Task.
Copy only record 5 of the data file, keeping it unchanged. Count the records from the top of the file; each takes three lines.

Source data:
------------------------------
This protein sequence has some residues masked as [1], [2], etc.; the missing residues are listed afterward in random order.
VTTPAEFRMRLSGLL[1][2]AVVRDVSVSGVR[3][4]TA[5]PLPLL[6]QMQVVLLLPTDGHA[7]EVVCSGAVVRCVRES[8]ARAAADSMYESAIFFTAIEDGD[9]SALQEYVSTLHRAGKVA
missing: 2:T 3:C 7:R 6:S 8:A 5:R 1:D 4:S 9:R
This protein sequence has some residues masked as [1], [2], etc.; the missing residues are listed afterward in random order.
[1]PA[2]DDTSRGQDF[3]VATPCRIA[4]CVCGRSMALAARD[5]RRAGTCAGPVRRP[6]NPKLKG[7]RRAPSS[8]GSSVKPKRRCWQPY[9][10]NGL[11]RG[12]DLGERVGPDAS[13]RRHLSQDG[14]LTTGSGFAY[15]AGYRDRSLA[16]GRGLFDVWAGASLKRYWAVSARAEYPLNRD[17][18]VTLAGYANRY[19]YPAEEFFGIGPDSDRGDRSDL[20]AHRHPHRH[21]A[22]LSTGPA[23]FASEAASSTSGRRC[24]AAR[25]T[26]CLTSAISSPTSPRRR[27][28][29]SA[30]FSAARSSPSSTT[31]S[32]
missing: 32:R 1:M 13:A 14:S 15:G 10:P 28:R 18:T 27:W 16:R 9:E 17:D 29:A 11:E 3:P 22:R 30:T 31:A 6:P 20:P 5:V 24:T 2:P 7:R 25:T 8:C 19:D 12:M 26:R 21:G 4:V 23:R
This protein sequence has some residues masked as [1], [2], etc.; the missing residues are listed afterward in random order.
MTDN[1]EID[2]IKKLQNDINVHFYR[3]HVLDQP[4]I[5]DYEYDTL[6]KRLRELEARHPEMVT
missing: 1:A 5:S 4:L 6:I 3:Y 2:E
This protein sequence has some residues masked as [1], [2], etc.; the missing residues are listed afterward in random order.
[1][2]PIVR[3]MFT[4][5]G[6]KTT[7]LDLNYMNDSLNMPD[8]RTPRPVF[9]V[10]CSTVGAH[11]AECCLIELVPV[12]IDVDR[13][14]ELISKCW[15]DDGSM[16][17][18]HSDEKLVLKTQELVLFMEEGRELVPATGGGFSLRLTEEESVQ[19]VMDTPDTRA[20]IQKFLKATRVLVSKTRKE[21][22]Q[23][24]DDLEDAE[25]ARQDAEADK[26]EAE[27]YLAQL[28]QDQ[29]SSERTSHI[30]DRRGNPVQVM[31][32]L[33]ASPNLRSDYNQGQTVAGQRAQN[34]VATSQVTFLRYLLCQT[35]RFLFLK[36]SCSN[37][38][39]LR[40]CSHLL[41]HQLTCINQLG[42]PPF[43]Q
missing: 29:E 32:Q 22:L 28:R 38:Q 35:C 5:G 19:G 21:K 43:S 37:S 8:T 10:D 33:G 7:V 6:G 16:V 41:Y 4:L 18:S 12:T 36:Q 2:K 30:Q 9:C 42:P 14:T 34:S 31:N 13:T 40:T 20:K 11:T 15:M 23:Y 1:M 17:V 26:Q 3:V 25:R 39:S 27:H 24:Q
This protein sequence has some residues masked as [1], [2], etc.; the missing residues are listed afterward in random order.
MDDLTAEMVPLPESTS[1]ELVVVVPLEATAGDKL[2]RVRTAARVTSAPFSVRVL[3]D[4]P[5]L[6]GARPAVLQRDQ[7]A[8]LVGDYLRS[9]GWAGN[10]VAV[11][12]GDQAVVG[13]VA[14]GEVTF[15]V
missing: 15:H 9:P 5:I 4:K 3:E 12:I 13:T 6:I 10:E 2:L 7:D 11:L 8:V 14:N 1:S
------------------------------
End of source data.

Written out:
This protein sequence has some residues masked as [1], [2], etc.; the missing residues are listed afterward in random order.
MDDLTAEMVPLPESTS[1]ELVVVVPLEATAGDKL[2]RVRTAARVTSAPFSVRVL[3]D[4]P[5]L[6]GARPAVLQRDQ[7]A[8]LVGDYLRS[9]GWAGN[10]VAV[11][12]GDQAVVG[13]VA[14]GEVTF[15]V
missing: 15:H 9:P 5:I 4:K 3:E 12:I 13:T 6:I 10:E 2:L 7:D 11:L 8:V 14:N 1:S